A new smart home controller, the B.One Hub, has been launched on the Australian market with the claim that it offers a number of features that differentiate it from competing products, such as those from Apple and Google.

The B.One Hub is the only one on the market with support for infrared communications enabling it to control a huge range of products such as air conditioners, TVs, sound systems that use infrared remote controllers, according to Anup Raghavan, CEO of the device’s Australian and New Zealand distributor, Accumulus Energy Group.

Furthermore, Raghavan told IoT Hub that the infrared remote control functions of 27,000 products had been replicated in the B.One Hub, enabling these devices to be controlled from its associated smartphone app.

“We have walked into places and taken control of their air conditioner in minutes, where they have not had control for ages because they could not get a replacement remote,” he said.

Another key differentiator was that the B.One Hub does not have separate user and programming interfaces. “You don’t need an electrician to come in and program the system using a computer in the back end. Everything is done through one simple user interface,” he said.

A third differentiator and ease-of-use feature WASs the use of chatbots. “We have just announced a beta version of a chatbot integration and we are also releasing a version using Facebook Messenger,” Raghavan said.

The B.One Hub was developed by Blaze Automation, a company with R&D facilities in New Jersey, USA, and Hyderabad, India. Raghavan said Accumulus Energy had secured the rights to be the technical and distribution partner for the B.One Hub in Australia and New Zealand, in October 2016 after he had been introduced to Blaze Automation on a South Australian Government sponsored trade mission to India.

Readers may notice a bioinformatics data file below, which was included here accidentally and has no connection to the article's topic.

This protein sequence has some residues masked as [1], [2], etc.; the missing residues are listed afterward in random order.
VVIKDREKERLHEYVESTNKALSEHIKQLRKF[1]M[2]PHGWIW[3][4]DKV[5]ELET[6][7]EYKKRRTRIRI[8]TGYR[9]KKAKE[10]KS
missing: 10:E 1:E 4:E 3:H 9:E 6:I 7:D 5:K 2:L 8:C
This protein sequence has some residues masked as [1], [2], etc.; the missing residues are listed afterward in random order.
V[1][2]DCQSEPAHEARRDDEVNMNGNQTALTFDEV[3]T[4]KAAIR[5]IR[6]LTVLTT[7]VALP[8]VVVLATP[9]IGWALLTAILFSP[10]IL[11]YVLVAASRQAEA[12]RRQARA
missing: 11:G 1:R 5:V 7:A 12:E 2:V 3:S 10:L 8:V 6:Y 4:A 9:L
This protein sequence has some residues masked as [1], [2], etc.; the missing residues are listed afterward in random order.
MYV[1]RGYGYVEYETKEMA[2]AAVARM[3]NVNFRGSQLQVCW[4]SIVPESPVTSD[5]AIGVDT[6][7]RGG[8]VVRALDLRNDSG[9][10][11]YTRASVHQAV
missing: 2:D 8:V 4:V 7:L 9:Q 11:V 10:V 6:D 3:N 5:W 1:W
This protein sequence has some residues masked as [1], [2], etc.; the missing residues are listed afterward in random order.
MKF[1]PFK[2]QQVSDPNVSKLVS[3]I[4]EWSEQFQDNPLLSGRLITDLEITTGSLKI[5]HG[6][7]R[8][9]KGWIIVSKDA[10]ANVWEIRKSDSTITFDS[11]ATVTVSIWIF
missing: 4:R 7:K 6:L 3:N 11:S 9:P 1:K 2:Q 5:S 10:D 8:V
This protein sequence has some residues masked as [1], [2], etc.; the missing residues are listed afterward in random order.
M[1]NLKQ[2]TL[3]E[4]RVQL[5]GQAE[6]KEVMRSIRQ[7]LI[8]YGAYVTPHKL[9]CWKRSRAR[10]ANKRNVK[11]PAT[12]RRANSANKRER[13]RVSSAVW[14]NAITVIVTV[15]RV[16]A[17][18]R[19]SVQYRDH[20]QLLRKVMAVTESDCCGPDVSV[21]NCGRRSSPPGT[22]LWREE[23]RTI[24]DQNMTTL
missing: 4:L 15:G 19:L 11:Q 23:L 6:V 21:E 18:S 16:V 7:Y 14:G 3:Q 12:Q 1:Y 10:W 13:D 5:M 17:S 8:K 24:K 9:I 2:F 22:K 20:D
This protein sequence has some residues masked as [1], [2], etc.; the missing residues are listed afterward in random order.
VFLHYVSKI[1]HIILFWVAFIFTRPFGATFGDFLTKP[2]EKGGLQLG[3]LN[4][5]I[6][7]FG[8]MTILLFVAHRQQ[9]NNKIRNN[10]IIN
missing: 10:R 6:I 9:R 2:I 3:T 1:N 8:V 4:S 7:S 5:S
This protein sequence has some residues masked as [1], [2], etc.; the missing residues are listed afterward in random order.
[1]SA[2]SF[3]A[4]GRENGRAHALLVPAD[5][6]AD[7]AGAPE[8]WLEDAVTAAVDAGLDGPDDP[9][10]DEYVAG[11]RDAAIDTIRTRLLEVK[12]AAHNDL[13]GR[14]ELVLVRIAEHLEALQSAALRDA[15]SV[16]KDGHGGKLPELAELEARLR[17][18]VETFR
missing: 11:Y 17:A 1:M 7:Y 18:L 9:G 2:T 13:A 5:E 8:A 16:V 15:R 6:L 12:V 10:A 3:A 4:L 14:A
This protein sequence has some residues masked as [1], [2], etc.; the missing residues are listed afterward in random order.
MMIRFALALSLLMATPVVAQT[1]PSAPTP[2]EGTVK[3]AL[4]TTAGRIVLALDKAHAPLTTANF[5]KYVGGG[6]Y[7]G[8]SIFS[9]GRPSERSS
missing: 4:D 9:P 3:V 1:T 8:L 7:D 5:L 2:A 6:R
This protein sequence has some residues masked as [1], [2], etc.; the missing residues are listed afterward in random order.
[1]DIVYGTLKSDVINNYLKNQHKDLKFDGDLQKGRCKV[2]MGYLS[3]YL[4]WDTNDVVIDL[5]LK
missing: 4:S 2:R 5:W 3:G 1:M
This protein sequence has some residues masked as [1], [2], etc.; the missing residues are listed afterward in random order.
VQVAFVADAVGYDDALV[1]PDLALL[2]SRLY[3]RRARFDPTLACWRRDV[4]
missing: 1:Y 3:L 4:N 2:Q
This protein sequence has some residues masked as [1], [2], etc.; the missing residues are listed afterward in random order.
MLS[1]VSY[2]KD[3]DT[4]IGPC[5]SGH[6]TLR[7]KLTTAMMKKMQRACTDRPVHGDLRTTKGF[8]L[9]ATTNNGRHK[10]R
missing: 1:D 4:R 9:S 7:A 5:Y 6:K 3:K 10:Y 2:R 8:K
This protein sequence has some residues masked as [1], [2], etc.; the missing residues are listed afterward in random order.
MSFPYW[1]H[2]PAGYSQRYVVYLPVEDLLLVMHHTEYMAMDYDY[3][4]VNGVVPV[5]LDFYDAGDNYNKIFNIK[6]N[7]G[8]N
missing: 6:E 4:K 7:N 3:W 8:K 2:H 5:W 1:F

Accumulus now has 120 installations across Australia, 25 electricians trained to install a system based on the B.One, a customer experience centre in Melbourne and residential apartment in Bondi Automated using the B.One Hub.

“We have five or six experience centres around the country, and that number will grow,” Raghavan said. “We are also working with builders to showcase the B.one in their display homes.”

He said a two or three bedroom home would require about 25 devices to fully automate and could be completed in about two days.

Accumulus is looking for partners to help take the product to market, and is particularly keen to have one of the mobile operators take on the product because the B.One has the potential to be controlled from a smart phone directly over a mobile network, rather than WiFi and the Internet as at present.

The B.One has cellular functionality built in but at present uses cellular only to send a text message if its internet connection fails.

“We have the software for two way communications and we are looking for a partner like a Vodafone or a Telstra to be able to roll this out as a service,” Raghavan said.

 “We have not had much luck yet but New Zealand seems to be more receptive to us than Australia.”